The contract also secures a $4,579 ($6,000 Canadian) signing bonus for workers, in addition to two 2 percent wage increases over the life of the four-year contract and three $1,526 ($2,000 Canadian) lump-sum payments. New hires will remain on a 10-year progression before achieving full wages, but workers will receive a raise each year under the new contract as opposed to wages being frozen in place for the first three years under the old deal.
Dias said last week that both FCA and Ford Motor Co. have expressed concerns to him over the deal’s economics.
“Both of them are concerned about the costs for the new employees,” Dias said. “Ford is making the argument that their business case for [investments in its Oakville, Ontario, assembly plant] was based on the previous wage grid. So they’re not exactly amused that the grid has been changed significantly. And Chrysler’s making the same argument, of course, about the investment that they just put in Windsor.”
FCA has spent about $3 billion to develop the new Chrysler Pacifica minivan and to retool the Windsor plant for its assembly. FCA said this year that it would hire about 1,200 workers at the plant.
Faria said the framework set in place by the GM contract could provide FCA with a few headaches when it comes to those new workers. He said Unifor and FCA could butt heads over whether these new hires should be put on a defined-contribution benefit plan.
Under the GM deal, new workers are on a defined-contribution pension plan, which shifts risk largely away from the employer and toward the employee. Under the contract, new hires must contribute 4 percent of their earnings toward the plan, which GM will match.
“FCA may well argue that [hires at Windsor] should be treated as new hires under the contract and be put on a defined-contribution plan,” Faria said, potentially setting up a showdown over pension plans.
Faria also said FCA, which has the smallest cash flow and highest debt load of the Detroit 3 automakers, is likely to try to negotiate smaller lump-sum payments than GM workers will receive. But he said pattern negotiations mean the wage gains Unifor secured with GM will be similar to those it will receive with FCA.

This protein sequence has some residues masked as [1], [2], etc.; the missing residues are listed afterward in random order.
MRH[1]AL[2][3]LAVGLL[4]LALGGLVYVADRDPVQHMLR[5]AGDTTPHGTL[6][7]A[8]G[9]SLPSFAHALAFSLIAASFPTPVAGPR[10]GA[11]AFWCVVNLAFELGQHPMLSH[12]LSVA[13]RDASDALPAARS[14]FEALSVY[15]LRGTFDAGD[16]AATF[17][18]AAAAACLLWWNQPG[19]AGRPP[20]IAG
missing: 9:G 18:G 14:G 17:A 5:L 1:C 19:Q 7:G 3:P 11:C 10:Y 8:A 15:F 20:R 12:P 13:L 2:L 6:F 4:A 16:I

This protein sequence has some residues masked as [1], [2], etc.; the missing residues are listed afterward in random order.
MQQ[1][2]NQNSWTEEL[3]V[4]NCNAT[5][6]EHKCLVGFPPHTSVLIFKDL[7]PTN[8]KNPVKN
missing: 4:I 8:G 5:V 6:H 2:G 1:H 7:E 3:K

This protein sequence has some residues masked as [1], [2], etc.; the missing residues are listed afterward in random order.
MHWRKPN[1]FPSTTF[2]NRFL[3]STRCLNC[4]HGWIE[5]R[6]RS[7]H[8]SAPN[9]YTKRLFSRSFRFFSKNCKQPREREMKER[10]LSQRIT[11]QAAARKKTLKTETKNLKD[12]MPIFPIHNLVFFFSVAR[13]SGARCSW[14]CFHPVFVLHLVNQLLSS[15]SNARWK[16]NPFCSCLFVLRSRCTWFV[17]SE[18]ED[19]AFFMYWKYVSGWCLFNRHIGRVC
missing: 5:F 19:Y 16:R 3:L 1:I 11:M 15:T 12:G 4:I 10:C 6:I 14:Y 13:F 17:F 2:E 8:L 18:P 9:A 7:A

Ultimately, Faria expects FCA and Unifor will agree to a deal because the automaker can ill-afford to have Canada production shut down.
“I don’t think FCA wants or can afford a strike of any length at all,” he said, noting that a loss in Pacifica production could be damaging to the company. According to the Automotive News Data Center, FCA has 67 days of Pacifica inventory available as of Sept. 1.
Should the two parties agree to a tentative deal without any major surprises, Faria said workers would be likely to ratify it. But he said he was “surprised” the GM ratification vote was not more lopsided than it was.
“It wouldn’t surprise me if FCA workers voted less enthusiastically for the contract,” Faria said.
Unifor represents about 9,750 FCA workers in Canada. The Brampton plant produces the Chrysler 300, Dodge Challenger and Dodge Charger; the Windsor plant makes the Dodge Caravan and Pacifica, while the Etobicoke plant builds aluminum die castings and pistons.
Send us a letter
Have an opinion about this story? Click here to submit a Letter to the Editor, and we may publish it in print.